Claim: Facebook is about to close your account, citing violation of its policies.
[Collected via e-mail, November 2011]
WARNING : Your account is reported to have violated the policies that are considered annoying or insulting Facebook users. Until we (http://www.facebook.com/security) system will disable your account within 24 hours if you do not do the reconfirmation.
If you still want to use Facebook, Please confirm your account below:
The Facebook Team
Origins: In September 2011, people began receiving startling missives in e-mail that purported to be from Facebook's security department. Those notes accused recipients of having violated the popular social networking site's terms of service (presumably by their having acted in an "annoying or insulting" manner toward others) and threatened them with the loss of their Facebook accounts if they failed to carry out the "reconfirmation" process those e-mails called for. Such messages were variously signed "The Facebook Team" or "Facebook Security" and contained links to web pages where the reconfirmation process was to be carried out.
These demands should have set internal alarm bells clamoring in those who received them. Were a Facebook user deemed in violation of that entity's terms of service and in imminent risk of losing his account for having acted miserably toward others, Facebook wouldn't be looking to clear up the matter via having him enter his personal data onto forms; it would instead either be terminating his account or extracting from him a promise to henceforth use the service responsibly and according to its rules.
Anyone whose fear of losing access to his social network account led him to comply with the e-mail's stated demands found himself greeted with this message on a Facebook look-alike page:
Warning account disabled
Please review your recent activity to make sure no one is using your Facebook account without permission. Reviewing your activity just take a few moments. We'll start by asking you a couple of questions to confirm that this is your account.
Thank you for helping us in improving our level of security.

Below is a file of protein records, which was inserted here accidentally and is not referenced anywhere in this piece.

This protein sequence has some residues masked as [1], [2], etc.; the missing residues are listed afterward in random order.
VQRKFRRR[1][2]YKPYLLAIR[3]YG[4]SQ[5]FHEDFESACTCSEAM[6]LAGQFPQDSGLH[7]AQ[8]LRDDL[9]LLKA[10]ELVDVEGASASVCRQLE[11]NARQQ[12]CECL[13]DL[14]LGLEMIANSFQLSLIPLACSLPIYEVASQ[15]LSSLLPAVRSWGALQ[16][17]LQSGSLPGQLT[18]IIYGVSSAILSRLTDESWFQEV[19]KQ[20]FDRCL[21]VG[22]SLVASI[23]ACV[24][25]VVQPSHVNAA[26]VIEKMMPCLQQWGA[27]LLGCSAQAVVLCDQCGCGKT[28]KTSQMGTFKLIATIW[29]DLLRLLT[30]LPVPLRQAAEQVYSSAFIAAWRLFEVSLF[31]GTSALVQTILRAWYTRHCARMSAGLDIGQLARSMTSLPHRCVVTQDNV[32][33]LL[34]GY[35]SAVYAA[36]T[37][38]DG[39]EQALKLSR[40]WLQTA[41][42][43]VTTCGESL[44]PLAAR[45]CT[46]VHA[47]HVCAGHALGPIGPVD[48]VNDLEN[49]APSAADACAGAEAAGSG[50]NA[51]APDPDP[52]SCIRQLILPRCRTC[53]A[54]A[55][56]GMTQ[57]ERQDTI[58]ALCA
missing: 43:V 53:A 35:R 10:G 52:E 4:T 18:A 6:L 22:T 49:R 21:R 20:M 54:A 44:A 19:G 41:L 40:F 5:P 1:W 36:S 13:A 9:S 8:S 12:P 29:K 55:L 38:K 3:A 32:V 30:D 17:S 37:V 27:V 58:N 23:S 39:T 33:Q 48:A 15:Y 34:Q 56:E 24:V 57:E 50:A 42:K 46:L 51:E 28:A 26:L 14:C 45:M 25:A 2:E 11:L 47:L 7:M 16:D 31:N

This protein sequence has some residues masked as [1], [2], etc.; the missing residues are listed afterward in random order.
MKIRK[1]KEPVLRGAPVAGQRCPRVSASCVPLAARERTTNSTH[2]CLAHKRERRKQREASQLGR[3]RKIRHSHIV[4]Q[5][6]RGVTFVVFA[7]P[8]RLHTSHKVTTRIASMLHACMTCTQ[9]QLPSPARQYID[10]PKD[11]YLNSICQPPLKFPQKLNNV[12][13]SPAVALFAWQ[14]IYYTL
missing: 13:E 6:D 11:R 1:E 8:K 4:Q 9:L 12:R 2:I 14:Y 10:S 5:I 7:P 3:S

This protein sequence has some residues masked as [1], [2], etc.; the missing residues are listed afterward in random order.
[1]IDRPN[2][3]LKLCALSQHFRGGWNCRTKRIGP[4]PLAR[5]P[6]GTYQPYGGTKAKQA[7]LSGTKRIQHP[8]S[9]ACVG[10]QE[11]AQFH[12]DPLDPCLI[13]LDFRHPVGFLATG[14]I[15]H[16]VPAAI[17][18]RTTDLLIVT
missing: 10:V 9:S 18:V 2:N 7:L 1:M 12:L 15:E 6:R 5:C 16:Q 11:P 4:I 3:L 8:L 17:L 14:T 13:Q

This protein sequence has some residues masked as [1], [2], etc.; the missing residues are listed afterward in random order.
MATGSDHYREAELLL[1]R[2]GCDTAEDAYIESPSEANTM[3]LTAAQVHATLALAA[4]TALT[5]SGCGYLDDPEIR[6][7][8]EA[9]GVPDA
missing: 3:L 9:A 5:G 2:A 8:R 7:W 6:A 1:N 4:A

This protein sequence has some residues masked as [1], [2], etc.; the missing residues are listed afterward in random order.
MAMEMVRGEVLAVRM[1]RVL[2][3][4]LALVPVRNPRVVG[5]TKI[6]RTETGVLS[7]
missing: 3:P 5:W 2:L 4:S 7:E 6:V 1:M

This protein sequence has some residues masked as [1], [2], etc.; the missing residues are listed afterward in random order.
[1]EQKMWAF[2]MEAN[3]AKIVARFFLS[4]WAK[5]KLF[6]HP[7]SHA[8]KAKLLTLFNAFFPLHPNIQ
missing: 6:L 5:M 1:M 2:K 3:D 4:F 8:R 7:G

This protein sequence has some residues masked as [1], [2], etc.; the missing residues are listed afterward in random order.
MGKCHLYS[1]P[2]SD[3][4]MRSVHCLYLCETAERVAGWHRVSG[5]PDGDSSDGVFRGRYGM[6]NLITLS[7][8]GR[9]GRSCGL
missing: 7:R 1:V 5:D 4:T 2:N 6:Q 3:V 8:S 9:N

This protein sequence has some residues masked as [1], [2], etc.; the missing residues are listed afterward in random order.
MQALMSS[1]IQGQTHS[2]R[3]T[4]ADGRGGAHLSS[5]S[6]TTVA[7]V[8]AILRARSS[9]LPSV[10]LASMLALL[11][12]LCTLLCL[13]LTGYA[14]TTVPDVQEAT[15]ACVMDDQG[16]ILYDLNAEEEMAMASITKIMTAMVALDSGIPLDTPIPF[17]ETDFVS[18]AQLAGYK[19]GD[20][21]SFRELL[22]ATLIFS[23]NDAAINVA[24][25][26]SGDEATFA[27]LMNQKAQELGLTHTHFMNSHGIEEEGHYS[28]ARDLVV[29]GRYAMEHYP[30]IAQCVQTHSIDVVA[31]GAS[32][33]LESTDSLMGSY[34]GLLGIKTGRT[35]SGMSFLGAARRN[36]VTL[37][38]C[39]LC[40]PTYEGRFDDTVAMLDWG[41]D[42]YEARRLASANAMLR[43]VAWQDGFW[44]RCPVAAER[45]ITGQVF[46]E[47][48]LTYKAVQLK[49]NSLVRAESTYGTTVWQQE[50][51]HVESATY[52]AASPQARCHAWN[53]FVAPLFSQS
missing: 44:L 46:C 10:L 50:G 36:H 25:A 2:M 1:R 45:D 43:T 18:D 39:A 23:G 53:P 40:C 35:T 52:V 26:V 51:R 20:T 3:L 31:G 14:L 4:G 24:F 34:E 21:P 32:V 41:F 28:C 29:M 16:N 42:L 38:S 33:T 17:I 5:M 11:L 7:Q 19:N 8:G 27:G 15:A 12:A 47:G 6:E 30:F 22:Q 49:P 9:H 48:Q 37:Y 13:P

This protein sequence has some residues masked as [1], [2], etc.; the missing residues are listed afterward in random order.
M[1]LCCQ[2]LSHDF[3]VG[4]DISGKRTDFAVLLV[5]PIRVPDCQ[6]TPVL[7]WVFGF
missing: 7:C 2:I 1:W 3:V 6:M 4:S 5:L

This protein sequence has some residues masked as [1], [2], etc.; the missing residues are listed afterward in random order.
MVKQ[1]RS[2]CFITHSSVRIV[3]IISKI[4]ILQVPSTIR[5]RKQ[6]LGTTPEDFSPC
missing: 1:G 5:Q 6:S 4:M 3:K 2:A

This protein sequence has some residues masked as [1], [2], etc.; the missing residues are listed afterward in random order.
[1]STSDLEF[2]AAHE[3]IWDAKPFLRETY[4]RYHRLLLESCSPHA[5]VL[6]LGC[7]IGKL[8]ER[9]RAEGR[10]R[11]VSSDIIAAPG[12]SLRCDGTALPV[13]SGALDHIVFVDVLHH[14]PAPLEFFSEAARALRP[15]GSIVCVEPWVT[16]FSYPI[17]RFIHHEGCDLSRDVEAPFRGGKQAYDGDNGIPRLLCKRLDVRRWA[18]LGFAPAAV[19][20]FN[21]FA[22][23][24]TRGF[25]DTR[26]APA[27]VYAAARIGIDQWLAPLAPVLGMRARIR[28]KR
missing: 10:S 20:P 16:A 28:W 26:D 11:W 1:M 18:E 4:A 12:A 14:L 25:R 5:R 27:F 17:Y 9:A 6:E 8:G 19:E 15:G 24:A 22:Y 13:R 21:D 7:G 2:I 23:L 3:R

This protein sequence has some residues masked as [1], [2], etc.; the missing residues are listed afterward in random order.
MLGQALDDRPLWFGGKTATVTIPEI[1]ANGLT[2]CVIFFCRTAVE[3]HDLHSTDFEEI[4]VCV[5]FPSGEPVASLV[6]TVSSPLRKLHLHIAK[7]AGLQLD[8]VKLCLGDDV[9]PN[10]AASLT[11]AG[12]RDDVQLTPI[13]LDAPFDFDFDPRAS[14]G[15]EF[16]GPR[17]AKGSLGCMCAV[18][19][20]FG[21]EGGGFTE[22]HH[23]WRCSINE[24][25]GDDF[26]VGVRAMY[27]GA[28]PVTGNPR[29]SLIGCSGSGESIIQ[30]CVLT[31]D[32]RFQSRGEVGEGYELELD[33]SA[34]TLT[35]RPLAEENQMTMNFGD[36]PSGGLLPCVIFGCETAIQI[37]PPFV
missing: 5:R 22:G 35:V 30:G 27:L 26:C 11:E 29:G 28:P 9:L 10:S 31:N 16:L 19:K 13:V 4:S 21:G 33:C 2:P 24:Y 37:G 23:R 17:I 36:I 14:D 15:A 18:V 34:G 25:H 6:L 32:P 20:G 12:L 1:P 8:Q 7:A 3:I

That same page contained a form that asked for the user's e-mail address, password, Facebook security question and its answer, the first six digits of the user's credit card number, type of credit card, and country. Anyone who completed it was next taken to another that requested he "confirm to your webmail" by entering both its type and the password for his e-mail account. If that form was completed and clicked upon, yet another came up that required his user name, type of credit card, and the first six digits of that financial instrument. The rationale given at that point was "For reasons of security and ownership of the account, sometimes we ask for additional verification before we allow you to get into facebook." In case that wasn't enough of a push, "If you ignore this warning then our security system will block your account automatically."
Those who completed the three forms were then taken to the real Facebook.
It was all a scam, of course — the threatening missives were not from Facebook, and the frightened user was at no risk of losing his account. Internet security firm Sophos said, "The emails are entirely bogus. They are not coming from Facebook. Social media venues would not request financial information, nor would they request login details."
The purpose of the ruse is to collect credit card information and login information that those running the con can then use to carry out identity theft.
Spammers and scammers sometimes send phony emails that have been made to look like they’re from Facebook or another reputable website. These emails can be very convincing, and the "From:" field can even be spoofed to include "Facebook" or "The Facebook Team."
If an email looks strange, don’t click on any of the links in it, and delete it from your inbox immediately. Be especially wary of emails that ask you to update your account, tell you to open an attachment, or warn you to take some other urgent action.